Word made flesh 1965 / Flesh made word 2015

Tag: Annie Whitehead

ReIncarnation Biographies #15: Annie Whitehead

Annie Whitehead

Annie Whitehead

The fifteenth person in our series of introductions to performers taking part in International Poetry ReIncarnation at the Roundhouse in Camden on 30th May 2015 is the musician Annie Whitehead.

Born in Oldham, Lancs, Annie learned trombone at school and by the age of fourteen was already busy playing with brass bands, local dance groups and the Manchester Youth Jazz Orchestra. At sixteen, she started her professional career with Ivy Benson’s legendary All Girls Orchestra.

Annie has worked with many well known artists including Elvis Costello, Joan Armatrading, Chris Rea, The Style Council and Robert Wyatt. She was a member of Chris MacGregor’s Brotherhood of Breath, The Carla Bley Very Big Band and the Penguin Café Orchestra. She has contributed to more than 50 albums and has recorded five albums under her own name.

“Annie Whitehead is a trombonist of elegant technique and musical tastes taking in funk, salsa and ska as well as jazz” – John Fordham.

At the Roundhouse, Annie will be performing as part of the William Blake Klezmatrix band, a poetry & music collaborative formed to perform William Blake’s most lyrical texts, & also excerpts from his longer works.

As well as versions of Blake lyrics, the band – which at the Roundhouse will feature Annie Whitehead on trombone and vocals, Peter Lemer on piano, & Michael Horovitz on anglo-saxophone & other voicings – also performs diverse jazz poems, klezmer & other folk music and song, plus jazz, blues, calypso, settings of the poetry of Ginsberg, the Bible, et al, plus original compositions & improvisations.

Get your tickets for the evening’s star-laden performance here: The International Poetry ReIncarnation

Liberty, Equality, Poetry

mhandginsbergAdam Horovitz reflects on the impact of the International Poetry Incarnation in 1965 and looks forward to the celebratory party for it.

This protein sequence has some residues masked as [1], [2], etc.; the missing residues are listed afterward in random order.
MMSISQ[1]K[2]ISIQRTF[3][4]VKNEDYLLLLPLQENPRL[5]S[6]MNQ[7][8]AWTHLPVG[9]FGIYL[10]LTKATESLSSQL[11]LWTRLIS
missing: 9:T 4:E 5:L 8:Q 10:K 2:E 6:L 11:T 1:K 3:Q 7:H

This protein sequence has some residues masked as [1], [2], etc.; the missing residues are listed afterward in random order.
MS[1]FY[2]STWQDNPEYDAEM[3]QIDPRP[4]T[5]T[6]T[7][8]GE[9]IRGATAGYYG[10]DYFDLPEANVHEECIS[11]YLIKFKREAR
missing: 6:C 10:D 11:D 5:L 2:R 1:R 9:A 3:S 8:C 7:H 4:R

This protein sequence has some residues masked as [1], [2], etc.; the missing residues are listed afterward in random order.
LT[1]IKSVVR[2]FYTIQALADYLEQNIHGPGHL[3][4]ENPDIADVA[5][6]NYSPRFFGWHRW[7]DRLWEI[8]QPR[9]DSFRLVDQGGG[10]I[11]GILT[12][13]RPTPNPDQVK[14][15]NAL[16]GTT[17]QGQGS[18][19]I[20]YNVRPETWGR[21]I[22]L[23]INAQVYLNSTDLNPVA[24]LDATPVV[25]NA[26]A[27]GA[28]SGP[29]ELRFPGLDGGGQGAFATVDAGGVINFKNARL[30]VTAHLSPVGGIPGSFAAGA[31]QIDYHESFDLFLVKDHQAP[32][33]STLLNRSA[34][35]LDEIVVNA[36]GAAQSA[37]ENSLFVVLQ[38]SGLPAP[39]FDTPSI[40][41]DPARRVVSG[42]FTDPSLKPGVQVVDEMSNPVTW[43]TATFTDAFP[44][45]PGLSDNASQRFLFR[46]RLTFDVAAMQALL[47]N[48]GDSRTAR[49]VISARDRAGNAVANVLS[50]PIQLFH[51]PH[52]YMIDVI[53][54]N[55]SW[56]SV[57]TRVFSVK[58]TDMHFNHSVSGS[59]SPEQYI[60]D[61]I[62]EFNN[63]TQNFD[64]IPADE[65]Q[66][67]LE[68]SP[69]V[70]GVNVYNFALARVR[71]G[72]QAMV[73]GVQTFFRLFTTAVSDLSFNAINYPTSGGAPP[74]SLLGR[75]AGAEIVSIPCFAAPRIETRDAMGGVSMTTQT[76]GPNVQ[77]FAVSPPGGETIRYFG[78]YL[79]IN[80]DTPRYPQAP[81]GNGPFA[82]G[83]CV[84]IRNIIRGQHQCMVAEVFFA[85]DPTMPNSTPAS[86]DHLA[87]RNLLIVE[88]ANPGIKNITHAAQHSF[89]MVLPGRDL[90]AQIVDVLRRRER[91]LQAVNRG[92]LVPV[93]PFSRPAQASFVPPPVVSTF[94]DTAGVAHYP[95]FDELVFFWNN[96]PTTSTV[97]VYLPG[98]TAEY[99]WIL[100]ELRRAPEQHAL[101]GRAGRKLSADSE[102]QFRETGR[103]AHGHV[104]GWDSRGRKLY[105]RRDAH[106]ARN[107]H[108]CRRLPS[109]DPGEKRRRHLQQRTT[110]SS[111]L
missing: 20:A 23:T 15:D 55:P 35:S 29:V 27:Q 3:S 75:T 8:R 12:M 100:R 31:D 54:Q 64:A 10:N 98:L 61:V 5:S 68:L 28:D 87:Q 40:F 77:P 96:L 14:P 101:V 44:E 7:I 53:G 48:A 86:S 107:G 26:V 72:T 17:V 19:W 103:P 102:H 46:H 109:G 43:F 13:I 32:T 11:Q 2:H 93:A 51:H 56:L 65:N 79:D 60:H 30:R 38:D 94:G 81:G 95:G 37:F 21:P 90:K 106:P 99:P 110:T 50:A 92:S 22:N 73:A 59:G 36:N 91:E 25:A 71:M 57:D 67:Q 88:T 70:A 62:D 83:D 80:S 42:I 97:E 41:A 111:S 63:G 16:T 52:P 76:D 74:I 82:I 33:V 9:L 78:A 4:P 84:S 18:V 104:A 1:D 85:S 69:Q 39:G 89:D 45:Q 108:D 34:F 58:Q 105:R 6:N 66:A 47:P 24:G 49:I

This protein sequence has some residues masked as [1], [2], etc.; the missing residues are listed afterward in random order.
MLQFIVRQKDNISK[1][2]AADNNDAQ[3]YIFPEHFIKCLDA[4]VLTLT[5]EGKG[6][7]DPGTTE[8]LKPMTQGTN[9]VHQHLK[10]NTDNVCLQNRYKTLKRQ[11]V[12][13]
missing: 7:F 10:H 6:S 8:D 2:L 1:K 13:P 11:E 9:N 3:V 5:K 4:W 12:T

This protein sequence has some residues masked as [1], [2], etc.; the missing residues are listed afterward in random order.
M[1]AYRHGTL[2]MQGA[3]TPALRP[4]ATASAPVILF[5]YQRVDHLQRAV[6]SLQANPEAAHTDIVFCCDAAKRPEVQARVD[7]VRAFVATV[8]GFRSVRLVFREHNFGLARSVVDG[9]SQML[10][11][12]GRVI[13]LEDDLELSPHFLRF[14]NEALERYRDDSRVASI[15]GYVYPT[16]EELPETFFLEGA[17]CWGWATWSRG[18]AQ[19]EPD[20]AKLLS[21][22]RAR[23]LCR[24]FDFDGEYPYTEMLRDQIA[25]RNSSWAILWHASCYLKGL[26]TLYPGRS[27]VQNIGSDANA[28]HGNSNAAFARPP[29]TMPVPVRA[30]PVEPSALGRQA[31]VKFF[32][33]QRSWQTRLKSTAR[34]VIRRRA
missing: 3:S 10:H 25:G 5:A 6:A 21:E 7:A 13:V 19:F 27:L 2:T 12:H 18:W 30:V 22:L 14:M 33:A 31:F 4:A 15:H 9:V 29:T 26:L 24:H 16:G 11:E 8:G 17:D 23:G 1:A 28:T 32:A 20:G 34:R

I have spent most of my life aware of the International Poetry Incarnation, which took place in the Royal Albert Hall in 1965, very nearly 50 years ago. My father, Michael Horovitz, helped organise it, so of course I was going to be exposed of it. Growing up, I knew some of the poets. They were often about, in our house or at events, being genial and strange and merely a part of my metaphysical furniture.

For a long time, the 1965 Incarnation was a big poetry gig in the sky that people talked about and that I accepted as just another impressive thing that fathers do. As I have grown older, however, and become more interested in poetry in my own right, it has been hitting ever more forcefully home to me what a turning point this Incarnation, this 1965 happening, was.

Annie Whitehead

Annie Whitehead

Poetry in Britain was somewhat in the doldrums in the 1950s, as far as it being a public art went. It tended to sit in small rooms in universities and libraries and speak to and of itself. With my father’s generation – people like Adrian Mitchell, Christopher Logue, Pete Brown – poetry picked itself up and went running around the country talking to people who didn’t expect poetry to come leaping out of hedgerows at them. It went charging up to the Edinburgh Festival and touring through towns and cities with musicians and actors and playwrights in tow. Poetry began to listen, and to sing out in different rhythms. It offered up a party where only drier forms of symposia had appeared available before. Continue reading